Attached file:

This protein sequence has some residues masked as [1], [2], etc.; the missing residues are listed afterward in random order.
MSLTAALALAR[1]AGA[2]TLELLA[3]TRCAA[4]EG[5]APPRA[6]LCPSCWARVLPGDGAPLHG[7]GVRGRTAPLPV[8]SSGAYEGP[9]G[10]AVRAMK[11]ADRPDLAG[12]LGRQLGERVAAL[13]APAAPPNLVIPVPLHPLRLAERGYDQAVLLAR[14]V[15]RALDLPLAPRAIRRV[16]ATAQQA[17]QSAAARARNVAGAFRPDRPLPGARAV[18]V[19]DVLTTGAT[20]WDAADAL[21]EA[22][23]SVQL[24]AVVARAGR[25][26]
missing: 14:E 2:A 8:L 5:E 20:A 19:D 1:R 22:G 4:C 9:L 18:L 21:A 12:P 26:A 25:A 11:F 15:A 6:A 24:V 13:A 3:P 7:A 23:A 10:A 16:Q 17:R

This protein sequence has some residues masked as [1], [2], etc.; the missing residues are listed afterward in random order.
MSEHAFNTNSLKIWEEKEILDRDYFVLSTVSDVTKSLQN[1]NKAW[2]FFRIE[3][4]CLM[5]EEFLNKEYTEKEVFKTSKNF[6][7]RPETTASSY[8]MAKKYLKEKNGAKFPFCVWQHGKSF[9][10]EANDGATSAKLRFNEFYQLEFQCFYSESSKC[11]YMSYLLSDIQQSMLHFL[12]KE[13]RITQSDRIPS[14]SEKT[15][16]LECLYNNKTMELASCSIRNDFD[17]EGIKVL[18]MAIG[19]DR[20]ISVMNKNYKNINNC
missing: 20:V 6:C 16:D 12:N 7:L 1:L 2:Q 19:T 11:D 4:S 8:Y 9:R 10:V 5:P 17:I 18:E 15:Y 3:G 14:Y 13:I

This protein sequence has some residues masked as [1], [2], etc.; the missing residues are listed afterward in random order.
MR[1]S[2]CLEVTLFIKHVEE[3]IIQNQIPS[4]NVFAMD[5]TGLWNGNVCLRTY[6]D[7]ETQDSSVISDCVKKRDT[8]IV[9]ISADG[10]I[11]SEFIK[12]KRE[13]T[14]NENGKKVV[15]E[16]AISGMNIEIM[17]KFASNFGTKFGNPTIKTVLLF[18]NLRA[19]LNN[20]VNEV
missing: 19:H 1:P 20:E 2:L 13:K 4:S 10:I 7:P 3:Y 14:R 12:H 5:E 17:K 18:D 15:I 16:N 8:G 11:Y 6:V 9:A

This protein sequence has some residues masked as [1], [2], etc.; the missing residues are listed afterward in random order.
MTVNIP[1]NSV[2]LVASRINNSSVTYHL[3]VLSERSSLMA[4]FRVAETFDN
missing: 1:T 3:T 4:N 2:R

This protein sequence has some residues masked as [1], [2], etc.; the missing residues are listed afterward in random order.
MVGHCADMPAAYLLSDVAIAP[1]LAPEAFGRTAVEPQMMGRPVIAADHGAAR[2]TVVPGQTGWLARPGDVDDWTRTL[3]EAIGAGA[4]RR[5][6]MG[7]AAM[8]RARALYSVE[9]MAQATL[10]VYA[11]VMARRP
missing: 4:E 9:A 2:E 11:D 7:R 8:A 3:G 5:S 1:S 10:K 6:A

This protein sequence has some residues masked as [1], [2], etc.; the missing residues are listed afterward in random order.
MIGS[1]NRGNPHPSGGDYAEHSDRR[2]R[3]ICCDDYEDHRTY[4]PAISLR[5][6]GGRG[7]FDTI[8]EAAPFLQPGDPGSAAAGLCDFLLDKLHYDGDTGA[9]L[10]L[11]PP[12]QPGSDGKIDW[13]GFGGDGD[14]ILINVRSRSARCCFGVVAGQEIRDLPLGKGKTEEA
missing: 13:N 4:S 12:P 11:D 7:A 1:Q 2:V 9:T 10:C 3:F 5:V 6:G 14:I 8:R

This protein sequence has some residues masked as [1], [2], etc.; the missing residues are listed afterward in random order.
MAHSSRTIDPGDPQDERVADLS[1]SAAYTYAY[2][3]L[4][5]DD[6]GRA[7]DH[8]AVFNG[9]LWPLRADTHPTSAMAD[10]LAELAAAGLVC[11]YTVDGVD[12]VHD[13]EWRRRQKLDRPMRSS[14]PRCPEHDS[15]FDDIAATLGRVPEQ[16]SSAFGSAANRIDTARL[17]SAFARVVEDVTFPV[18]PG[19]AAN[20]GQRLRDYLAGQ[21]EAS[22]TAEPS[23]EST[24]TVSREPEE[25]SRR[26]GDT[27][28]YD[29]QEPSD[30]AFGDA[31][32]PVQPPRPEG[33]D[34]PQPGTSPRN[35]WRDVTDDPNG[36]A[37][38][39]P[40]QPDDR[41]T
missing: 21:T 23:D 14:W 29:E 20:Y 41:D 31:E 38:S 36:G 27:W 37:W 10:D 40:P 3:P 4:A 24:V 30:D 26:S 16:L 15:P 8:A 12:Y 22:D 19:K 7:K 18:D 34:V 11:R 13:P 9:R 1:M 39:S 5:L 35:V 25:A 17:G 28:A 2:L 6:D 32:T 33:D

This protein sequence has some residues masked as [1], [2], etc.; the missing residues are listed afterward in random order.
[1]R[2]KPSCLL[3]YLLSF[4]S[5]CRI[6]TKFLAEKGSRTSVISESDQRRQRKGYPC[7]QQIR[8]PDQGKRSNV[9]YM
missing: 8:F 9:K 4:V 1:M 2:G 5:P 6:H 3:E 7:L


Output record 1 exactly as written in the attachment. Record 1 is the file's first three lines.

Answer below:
This protein sequence has some residues masked as [1], [2], etc.; the missing residues are listed afterward in random order.
MSLTAALALAR[1]AGA[2]TLELLA[3]TRCAA[4]EG[5]APPRA[6]LCPSCWARVLPGDGAPLHG[7]GVRGRTAPLPV[8]SSGAYEGP[9]G[10]AVRAMK[11]ADRPDLAG[12]LGRQLGERVAAL[13]APAAPPNLVIPVPLHPLRLAERGYDQAVLLAR[14]V[15]RALDLPLAPRAIRRV[16]ATAQQA[17]QSAAARARNVAGAFRPDRPLPGARAV[18]V[19]DVLTTGAT[20]WDAADAL[21]EA[22][23]SVQL[24]AVVARAGR[25][26]
missing: 14:E 2:A 8:L 5:E 20:A 19:D 1:R 22:G 4:C 9:L 18:L 21:A 12:P 26:A 25:A 11:F 15:A 6:A 24:V 13:A 3:P 7:A 23:A 10:A 16:Q 17:R